They were setting up for a new show so the lighting controllers were down in the body of the theatre and available to see and discuss. Pete spent some time talking to the Lighting Manager and some of the statistics on the system on the Queen Elizabeth are quite interesting. There are 100 fully controlled spotlights as well as 200 fixed spotlights of 700 watts each. The digitally controlled spotlights contain between 24 and 36 stepper motors each to control direct colour effects etc and are 1200 watts each. The lighting is preprogrammed for all the production shows but can also be manually controlled from the consul. One passenger came up and asked tongue in cheek if the lights could be turned up for a picture of the auditorium and instantaneously it was like daylight in the theatre – if everything is on one is looking at 250,000 watts. It is a big change from the QE2 shows where staff pointed two large spotlights by hand. Very few theatres anywhere have such a state of the art lighting system.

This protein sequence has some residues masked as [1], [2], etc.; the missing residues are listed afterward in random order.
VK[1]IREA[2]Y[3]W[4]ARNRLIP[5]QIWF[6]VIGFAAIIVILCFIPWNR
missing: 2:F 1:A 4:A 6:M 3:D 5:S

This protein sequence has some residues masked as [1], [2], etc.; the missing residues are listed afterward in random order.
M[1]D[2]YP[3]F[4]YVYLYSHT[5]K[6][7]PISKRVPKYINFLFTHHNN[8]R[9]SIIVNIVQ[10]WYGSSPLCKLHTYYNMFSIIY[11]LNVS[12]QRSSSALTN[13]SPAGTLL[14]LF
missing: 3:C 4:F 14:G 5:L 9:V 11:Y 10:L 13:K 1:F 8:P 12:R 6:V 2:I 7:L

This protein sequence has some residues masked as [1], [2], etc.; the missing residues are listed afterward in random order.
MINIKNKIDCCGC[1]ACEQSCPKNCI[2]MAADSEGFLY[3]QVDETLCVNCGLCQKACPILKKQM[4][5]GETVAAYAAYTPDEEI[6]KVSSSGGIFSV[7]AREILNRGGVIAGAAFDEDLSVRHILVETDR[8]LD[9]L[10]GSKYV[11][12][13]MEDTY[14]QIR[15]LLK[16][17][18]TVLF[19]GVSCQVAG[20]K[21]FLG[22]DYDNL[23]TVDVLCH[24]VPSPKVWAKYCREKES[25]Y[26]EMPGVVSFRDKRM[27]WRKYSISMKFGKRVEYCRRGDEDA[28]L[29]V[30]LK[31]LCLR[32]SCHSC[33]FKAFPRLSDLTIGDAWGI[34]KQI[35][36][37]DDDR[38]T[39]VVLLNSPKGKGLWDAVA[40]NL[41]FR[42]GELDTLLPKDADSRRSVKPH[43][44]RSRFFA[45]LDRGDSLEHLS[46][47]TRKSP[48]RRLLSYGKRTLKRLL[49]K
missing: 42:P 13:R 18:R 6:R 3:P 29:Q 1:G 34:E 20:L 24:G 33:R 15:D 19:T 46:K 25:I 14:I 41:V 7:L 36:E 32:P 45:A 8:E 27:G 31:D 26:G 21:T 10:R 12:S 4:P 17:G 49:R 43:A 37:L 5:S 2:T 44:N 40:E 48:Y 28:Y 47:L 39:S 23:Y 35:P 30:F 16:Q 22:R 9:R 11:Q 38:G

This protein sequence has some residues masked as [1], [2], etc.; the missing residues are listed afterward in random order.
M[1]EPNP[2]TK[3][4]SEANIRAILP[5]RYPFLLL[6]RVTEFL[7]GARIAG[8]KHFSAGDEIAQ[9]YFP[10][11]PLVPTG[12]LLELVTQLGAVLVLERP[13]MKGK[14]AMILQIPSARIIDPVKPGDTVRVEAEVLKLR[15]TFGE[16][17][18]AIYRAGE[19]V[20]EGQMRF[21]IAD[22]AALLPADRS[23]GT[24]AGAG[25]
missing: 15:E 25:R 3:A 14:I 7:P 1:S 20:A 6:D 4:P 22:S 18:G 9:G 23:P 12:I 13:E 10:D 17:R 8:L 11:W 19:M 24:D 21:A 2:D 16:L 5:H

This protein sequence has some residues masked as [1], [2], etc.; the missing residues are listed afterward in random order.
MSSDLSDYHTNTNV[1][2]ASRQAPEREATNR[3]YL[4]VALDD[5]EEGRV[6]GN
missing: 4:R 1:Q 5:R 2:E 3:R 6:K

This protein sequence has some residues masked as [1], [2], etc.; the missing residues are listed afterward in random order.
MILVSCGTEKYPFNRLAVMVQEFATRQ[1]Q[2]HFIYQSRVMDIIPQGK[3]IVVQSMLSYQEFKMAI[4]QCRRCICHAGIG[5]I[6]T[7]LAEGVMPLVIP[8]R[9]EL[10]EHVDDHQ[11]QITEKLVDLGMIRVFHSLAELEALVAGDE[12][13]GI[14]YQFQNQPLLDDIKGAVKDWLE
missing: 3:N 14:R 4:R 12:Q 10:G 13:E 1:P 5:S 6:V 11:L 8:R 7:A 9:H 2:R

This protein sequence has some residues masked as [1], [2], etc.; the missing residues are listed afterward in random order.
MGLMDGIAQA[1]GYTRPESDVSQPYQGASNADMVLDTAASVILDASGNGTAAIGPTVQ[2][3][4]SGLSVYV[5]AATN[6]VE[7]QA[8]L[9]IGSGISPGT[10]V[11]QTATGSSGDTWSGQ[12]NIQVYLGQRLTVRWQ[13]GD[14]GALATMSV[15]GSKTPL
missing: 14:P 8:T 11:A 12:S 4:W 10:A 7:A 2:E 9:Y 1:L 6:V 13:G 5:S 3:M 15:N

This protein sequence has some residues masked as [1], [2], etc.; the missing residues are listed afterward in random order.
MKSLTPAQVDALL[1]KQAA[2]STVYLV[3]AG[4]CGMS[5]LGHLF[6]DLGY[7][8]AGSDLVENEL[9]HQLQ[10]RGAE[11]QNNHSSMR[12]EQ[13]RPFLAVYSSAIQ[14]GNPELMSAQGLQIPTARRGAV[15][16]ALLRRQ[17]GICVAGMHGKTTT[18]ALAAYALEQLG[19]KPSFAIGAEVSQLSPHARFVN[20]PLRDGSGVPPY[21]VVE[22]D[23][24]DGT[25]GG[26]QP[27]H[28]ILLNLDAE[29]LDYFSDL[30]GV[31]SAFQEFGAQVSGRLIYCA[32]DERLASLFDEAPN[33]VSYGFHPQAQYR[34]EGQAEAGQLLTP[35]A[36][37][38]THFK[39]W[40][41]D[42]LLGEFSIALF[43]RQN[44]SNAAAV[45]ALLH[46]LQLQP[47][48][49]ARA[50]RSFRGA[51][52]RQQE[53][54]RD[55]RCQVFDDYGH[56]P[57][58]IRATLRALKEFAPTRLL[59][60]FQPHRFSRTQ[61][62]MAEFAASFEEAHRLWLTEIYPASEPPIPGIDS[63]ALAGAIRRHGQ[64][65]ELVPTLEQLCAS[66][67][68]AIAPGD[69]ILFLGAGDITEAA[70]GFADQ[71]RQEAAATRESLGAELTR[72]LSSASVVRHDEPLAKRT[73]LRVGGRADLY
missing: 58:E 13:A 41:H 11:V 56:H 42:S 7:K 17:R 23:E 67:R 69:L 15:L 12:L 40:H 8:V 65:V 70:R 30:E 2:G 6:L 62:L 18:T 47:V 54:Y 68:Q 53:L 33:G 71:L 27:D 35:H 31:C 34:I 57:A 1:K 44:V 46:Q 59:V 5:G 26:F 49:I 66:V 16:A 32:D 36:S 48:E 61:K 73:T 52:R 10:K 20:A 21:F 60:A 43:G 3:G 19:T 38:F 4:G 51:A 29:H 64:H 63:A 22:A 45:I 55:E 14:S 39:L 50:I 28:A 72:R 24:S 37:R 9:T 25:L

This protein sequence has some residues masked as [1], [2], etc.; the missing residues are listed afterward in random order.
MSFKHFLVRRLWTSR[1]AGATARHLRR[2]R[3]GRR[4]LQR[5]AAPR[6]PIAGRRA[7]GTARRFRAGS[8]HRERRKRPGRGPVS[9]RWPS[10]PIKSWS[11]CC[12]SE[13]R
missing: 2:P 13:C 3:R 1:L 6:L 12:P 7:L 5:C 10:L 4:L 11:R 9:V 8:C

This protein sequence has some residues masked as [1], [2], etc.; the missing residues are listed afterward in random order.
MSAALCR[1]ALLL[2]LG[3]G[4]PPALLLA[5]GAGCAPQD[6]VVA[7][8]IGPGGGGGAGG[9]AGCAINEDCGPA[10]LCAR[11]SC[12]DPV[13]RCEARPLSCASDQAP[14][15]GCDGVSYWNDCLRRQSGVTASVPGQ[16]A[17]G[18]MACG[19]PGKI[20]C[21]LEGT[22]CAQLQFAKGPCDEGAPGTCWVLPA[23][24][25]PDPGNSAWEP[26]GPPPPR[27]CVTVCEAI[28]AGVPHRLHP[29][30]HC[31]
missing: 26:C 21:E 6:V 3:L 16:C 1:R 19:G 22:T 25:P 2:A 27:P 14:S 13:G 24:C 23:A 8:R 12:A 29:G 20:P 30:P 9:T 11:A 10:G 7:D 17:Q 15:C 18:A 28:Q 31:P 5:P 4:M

The same state of the art facilities also applies to the stage and scenery. There are tracks for moving scenery across as well as two huge lifts for actors, scenery or even the complete kitchens for the cookery demonstrations. Multiple backdrops can be lowered from above and even the complete rear lighting ‘bars’ can be lowered if required. The ‘sets’ and backdrops are stored between each production and can be completely changed in as little as an hour in an emergency- such as rough seas requiring a change from a motion sensitive production. The tour behind just reinforced the impressions of an incredibly professional and state of the art set up with spotless facilities, storage, wardrobes and changing rooms for the casts.
| Copyright © Peter and Pauline Curtis